Mayo may rue lost chance to lay down marker against Dublin

Updated: Wednesday, 02 Apr 2014 16:57 | Comments

Mayo have now failed to beat Dublin in their last four meetings
Mayo have now failed to beat Dublin in their last four meetings


By James McMahon

The 2012 All-Ireland semi-final saw Mayo hang on to beat Dublin by three points. At one stage early in the second half, the Connacht side held a 10-point advantage.

The expected Dublin surge did materialise, but they just fell short. Mayo, under the guidance of James Horan, had firmly introduced themselves as a serious contender.

Prior to last Saturday night’s League encounter, the counties had gone on to meet three times since, with Jim Gavin’s side emerging victorious on each occasion. In order for Mayo to gain some sort of psychological advantage the perception was that they needed to get a victory from the Round 6 clash at GAA HQ.

The final score of 3-14 to 2-17 also tells part of the story in a game where Stephen Cluxton was red-carded and Mayo let slip a five-point lead with just a few minutes remaining. You were in no doubt which side left the field the happier!

Cluxton’s dismissal on the half-hour mark was for kicking out at Kevin McLoughlin after the Mayo player impeded his kick-out. To use the old cliché, it was a moment of madness from the Dublin netminder and evoked memories of his sending off against Armagh in a 2003 All-Ireland qualifier.

His replacement, Sean Currie from Ballymun Kickhams club had a nervy night and he was at fault for Mayo’s second goal. It will be interesting to see who, in the absence of Cluxton, Jim Gavin selects at number one to face Tyrone on Sunday next.

For the most part Mayo coped well with the extra man. Jason Gibbons and Aidan O’Shea impressed around the middle, while the aforementioned McLoughlin was a constant threat up front and took his goal well in the first half.

Sub Mickey Sweeney also stood out when introduced after the break and capitalised on some sleepiness in the Dublin defence to raise Mayo’s second green flag.

As the clocked ticked down toward 70 minutes, a win for the westerners still looked the most likely outcome. However, in the words of their manager Horan, they “stopped playing” and would eventually be made to pay as two Eoghan O’Gara goals helped salvage a point for the All-Ireland champions.

The latter strike came after a period of play where Mayo were trying to keep possession in their own half. To footballing purists, the kind of lateral hand-passing that we witnessed late on from the Green and Red is at odds with the traditional values of the game.  

We’d all agree that it’s a high-risk strategy and when Diarmuid Connolly dispossessed Seamus O’Shea, Dublin orchestrated a move where Alan Brogan found O’Gara.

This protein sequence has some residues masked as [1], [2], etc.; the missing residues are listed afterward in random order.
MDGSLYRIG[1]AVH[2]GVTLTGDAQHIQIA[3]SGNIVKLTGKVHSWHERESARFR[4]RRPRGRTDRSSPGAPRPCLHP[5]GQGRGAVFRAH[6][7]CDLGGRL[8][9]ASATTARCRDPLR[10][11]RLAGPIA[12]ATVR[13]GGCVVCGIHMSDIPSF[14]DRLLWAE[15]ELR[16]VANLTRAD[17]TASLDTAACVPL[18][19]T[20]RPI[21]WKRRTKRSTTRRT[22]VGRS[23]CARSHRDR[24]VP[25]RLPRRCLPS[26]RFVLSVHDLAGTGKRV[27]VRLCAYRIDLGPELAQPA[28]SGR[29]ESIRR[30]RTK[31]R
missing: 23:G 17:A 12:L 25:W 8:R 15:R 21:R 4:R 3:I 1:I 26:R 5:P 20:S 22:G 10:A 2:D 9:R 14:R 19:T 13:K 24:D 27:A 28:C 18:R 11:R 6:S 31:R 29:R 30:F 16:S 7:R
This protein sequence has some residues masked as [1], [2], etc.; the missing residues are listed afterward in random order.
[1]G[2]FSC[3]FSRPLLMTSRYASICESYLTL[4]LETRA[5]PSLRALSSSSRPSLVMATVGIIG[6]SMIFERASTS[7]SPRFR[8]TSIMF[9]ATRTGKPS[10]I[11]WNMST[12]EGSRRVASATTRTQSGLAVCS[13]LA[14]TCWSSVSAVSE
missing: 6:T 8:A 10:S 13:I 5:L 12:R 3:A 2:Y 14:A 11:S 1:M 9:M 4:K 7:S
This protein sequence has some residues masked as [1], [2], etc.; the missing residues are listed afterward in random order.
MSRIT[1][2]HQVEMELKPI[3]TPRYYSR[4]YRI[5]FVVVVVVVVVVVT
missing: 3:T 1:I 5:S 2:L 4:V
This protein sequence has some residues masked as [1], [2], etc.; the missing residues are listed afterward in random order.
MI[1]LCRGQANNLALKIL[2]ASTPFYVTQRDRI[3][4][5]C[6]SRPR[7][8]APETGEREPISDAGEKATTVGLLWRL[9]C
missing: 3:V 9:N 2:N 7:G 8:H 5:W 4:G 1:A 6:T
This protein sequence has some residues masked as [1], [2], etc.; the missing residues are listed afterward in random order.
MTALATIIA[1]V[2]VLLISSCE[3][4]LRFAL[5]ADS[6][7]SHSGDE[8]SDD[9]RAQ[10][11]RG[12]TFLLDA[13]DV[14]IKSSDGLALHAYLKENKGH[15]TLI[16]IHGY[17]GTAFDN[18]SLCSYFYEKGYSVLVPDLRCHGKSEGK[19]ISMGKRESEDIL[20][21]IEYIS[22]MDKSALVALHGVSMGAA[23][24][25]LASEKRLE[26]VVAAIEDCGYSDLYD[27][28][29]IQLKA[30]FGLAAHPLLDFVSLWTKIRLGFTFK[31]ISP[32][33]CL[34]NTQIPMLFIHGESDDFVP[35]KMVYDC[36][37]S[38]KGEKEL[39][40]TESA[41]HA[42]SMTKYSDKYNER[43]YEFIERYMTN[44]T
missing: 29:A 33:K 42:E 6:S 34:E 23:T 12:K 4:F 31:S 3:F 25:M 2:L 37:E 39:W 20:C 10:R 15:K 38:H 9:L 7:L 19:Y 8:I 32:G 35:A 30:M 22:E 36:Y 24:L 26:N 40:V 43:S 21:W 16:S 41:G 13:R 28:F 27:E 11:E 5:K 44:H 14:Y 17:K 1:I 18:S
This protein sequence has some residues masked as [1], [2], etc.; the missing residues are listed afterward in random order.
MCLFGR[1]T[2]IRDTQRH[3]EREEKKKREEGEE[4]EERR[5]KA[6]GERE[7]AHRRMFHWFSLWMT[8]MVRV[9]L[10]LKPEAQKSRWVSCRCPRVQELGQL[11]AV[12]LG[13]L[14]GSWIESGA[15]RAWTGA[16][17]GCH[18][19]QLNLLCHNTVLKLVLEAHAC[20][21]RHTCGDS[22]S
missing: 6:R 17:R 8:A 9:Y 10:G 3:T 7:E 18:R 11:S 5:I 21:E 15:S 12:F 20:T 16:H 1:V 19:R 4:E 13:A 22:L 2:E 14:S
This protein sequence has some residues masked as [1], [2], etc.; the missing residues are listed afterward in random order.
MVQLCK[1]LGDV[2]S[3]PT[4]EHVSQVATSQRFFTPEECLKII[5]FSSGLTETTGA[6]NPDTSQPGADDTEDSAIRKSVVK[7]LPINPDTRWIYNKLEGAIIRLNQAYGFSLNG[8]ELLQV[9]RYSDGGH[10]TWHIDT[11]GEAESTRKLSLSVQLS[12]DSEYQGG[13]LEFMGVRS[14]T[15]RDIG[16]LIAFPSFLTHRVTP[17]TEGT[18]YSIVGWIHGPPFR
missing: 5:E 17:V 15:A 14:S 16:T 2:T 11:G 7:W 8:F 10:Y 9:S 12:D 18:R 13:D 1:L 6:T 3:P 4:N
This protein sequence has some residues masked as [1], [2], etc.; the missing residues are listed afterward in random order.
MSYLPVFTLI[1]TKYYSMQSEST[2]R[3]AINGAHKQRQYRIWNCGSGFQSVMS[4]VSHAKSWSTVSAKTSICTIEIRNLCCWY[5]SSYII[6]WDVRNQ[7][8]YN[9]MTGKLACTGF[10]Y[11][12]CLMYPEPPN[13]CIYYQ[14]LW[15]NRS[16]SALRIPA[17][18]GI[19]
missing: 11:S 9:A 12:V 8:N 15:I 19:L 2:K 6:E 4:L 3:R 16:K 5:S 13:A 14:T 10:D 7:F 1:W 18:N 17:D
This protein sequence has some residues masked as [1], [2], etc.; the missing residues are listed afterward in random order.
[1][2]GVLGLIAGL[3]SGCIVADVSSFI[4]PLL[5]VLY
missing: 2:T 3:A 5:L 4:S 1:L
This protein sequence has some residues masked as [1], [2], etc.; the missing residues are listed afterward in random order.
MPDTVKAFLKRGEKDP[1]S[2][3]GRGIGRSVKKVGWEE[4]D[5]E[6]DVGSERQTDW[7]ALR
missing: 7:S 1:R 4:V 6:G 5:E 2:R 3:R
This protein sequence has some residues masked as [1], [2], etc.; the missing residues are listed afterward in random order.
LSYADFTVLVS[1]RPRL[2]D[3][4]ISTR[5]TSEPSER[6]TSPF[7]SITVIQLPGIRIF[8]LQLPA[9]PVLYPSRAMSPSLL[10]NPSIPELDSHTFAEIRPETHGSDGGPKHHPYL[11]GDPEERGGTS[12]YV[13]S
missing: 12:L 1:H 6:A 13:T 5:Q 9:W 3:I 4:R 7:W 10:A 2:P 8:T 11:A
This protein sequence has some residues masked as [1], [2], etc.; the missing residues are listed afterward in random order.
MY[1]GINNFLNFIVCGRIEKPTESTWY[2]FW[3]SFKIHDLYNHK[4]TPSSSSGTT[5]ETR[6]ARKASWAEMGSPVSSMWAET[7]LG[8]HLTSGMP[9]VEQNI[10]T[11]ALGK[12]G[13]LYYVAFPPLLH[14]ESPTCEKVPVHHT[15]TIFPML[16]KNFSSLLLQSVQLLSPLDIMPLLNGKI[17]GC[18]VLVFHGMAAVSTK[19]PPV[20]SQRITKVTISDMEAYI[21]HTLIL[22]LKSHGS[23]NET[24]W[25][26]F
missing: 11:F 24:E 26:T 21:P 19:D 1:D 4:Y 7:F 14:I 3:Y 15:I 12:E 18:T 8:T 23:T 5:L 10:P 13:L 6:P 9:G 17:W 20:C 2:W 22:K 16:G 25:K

The Synge Street player unleashed a ferocious shot to the back of the net to tie things up. Jack McCaffrey had a chance to win it for the Dubs at the death, but his effort for a point drifted to the left and wide.

Cormac Reilly’s final whistle, not surprisingly, was met with contrasting emotions. Quite simply, Mayo had enough chances to win this game – and to get one over on the Dubs even at this early stage of the year. It is possible that the counties could meet in a League decider on 27 April.

And if they both jump all the fences in the Championship chase they could line up again in the All-Ireland decider come September. As of now Dublin have the upper hand.

So far in the spring campaign Mayo have conceded 13 goals, a surprising stat, given that under Horan, Mayo have been quite adept at minding the house.

For Dublin, Gavin has goalkeeping issues to sort out in the short term, and his defence looked vulnerable on a few occasions on Saturday night.

However the manner in which his side kept plugging away to ultimately secure a draw will have pleased him. In attack Alan Brogan and Cormac Costello put in a good shift.

Dublin are not going as well as they were this time last year, but still they are only one win away from reaching a League semi-final. However, facing Tyrone in Omagh on Sunday next will be a further test of their credentials. Their previous trip north saw them comfortably beaten by Derry.

Brian McIver’s side are Mayo’s opponents in Castlebar on the final day. Last year Mayo needed a win away to Cork in the last round to seal their semi-final spot.

They achieved just that and they will need to be equally as driven to see past the challenge of Derry, who despite being in the last-four, have proven to be formidable opponents for all their rivals this spring.

However, a win over Dublin would have given Mayo a greater pep in their step ahead of this vital clash.

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